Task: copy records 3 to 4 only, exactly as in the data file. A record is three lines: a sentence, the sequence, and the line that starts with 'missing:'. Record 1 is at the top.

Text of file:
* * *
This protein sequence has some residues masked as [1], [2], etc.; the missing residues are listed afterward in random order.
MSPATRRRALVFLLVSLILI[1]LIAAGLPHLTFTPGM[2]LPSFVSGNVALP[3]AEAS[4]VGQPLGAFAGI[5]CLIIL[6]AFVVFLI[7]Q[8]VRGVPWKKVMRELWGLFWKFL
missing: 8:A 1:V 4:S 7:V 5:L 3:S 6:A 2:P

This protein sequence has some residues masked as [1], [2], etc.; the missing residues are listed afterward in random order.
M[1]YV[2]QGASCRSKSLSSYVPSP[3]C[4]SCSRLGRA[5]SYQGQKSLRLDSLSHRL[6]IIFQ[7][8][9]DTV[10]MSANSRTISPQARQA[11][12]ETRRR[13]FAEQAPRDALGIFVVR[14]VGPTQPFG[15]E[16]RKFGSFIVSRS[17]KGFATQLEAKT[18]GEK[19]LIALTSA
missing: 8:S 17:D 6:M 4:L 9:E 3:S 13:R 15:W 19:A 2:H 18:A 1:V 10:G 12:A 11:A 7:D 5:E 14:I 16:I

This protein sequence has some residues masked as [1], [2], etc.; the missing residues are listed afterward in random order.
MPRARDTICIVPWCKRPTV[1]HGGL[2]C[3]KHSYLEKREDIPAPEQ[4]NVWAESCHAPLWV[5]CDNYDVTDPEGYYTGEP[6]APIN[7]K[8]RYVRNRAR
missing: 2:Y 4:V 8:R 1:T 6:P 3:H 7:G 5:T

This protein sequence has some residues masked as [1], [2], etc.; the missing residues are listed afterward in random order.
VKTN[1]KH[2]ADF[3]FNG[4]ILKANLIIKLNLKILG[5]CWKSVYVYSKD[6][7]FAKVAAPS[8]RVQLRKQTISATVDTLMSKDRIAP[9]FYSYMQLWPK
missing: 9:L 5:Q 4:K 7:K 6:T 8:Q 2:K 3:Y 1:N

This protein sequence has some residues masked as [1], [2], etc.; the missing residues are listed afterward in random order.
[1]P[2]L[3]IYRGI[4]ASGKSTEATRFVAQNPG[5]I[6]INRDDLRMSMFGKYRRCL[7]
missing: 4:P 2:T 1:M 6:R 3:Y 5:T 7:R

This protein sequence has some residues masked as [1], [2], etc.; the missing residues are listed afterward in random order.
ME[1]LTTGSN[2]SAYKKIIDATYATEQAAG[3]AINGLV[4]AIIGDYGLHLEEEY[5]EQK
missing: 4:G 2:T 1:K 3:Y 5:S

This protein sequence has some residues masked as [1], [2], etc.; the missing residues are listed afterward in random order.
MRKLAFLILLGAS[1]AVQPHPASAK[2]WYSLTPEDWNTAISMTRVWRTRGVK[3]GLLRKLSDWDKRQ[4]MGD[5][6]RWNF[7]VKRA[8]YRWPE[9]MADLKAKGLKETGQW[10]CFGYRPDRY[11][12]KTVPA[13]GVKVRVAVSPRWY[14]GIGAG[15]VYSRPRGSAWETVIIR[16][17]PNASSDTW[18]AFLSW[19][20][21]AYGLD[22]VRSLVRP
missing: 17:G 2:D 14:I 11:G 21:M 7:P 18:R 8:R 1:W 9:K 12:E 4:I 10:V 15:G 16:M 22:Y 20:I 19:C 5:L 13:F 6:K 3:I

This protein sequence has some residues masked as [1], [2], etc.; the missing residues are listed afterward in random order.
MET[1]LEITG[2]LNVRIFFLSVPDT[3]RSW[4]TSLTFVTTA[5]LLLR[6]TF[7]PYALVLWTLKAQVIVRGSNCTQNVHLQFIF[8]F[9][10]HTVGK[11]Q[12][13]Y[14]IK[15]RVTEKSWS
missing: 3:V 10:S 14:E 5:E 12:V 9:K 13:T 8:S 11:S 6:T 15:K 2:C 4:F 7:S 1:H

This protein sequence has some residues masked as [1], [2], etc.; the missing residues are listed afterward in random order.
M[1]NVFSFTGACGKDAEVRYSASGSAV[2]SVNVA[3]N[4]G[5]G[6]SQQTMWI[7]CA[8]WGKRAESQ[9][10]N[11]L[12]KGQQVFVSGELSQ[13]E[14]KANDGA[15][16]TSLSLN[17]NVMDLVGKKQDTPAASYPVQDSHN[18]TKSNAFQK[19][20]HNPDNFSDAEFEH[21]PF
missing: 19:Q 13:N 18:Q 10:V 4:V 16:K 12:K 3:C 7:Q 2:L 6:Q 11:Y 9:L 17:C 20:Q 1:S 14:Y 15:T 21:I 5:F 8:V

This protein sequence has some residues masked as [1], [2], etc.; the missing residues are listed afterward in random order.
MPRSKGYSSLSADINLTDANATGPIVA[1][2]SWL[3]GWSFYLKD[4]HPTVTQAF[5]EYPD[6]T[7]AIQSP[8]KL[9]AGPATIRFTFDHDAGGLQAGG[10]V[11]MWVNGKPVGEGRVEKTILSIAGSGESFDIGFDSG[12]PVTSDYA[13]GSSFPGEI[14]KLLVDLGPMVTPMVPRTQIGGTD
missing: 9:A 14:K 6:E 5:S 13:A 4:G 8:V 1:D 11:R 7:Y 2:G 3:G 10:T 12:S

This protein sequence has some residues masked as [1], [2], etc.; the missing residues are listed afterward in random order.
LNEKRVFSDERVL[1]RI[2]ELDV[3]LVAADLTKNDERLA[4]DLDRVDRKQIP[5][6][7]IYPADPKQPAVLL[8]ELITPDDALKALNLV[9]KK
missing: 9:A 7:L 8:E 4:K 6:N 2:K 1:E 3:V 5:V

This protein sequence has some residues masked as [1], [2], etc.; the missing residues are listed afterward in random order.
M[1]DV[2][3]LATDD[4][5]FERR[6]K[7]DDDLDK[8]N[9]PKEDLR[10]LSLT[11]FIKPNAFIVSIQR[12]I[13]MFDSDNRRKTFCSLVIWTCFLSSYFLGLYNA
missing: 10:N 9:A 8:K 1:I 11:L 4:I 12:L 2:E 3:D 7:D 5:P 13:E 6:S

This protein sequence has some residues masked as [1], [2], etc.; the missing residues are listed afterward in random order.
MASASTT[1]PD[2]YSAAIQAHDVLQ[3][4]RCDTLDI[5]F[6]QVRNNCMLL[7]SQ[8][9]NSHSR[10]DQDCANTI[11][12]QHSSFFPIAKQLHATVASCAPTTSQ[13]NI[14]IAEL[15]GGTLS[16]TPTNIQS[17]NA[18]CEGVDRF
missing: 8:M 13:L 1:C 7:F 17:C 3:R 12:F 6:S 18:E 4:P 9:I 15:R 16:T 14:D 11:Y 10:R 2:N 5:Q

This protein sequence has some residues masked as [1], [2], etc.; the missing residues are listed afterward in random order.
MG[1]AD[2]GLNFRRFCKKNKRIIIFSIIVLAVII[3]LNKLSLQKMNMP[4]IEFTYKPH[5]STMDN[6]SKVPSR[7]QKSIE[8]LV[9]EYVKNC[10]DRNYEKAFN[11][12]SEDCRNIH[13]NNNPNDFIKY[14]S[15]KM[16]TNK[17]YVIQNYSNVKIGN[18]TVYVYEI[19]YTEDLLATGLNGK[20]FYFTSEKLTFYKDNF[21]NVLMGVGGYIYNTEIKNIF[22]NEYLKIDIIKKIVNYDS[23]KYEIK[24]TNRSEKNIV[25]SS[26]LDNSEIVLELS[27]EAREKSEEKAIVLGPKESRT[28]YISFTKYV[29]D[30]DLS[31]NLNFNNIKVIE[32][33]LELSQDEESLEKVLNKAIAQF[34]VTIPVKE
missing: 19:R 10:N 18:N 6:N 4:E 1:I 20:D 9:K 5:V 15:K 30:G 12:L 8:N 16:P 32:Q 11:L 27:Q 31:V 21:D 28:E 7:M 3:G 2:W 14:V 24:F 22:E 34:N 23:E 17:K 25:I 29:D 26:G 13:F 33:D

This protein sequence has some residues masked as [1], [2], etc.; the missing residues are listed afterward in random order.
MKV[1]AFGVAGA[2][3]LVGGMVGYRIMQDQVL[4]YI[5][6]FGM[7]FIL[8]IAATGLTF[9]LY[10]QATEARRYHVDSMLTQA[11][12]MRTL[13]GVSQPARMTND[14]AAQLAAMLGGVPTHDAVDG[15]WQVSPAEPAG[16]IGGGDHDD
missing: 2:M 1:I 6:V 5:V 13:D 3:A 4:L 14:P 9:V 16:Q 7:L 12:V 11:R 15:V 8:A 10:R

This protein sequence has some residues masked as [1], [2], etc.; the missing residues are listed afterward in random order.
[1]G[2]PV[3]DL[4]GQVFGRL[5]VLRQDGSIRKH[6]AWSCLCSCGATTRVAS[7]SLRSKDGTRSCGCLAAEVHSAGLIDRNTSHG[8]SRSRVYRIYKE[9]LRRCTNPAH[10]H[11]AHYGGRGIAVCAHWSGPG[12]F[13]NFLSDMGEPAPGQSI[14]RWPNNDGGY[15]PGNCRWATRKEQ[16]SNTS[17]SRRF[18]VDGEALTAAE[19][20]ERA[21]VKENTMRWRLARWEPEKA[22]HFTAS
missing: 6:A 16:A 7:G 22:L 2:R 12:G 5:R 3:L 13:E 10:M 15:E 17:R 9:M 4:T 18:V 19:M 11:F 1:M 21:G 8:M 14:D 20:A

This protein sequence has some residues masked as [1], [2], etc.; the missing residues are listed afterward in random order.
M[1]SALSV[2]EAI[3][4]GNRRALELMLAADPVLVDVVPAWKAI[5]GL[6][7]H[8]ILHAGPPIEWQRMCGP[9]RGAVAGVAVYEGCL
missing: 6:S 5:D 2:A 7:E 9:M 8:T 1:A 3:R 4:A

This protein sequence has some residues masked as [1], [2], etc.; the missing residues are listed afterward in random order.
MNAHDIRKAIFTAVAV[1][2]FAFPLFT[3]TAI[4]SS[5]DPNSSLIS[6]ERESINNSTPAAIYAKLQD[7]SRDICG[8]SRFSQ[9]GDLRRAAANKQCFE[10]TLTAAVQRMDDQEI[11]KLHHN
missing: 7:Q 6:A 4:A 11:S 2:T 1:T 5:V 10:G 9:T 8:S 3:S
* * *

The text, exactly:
This protein sequence has some residues masked as [1], [2], etc.; the missing residues are listed afterward in random order.
MPRARDTICIVPWCKRPTV[1]HGGL[2]C[3]KHSYLEKREDIPAPEQ[4]NVWAESCHAPLWV[5]CDNYDVTDPEGYYTGEP[6]APIN[7]K[8]RYVRNRAR
missing: 2:Y 4:V 8:R 1:T 6:P 3:H 7:G 5:T

This protein sequence has some residues masked as [1], [2], etc.; the missing residues are listed afterward in random order.
VKTN[1]KH[2]ADF[3]FNG[4]ILKANLIIKLNLKILG[5]CWKSVYVYSKD[6][7]FAKVAAPS[8]RVQLRKQTISATVDTLMSKDRIAP[9]FYSYMQLWPK
missing: 9:L 5:Q 4:K 7:K 6:T 8:Q 2:K 3:Y 1:N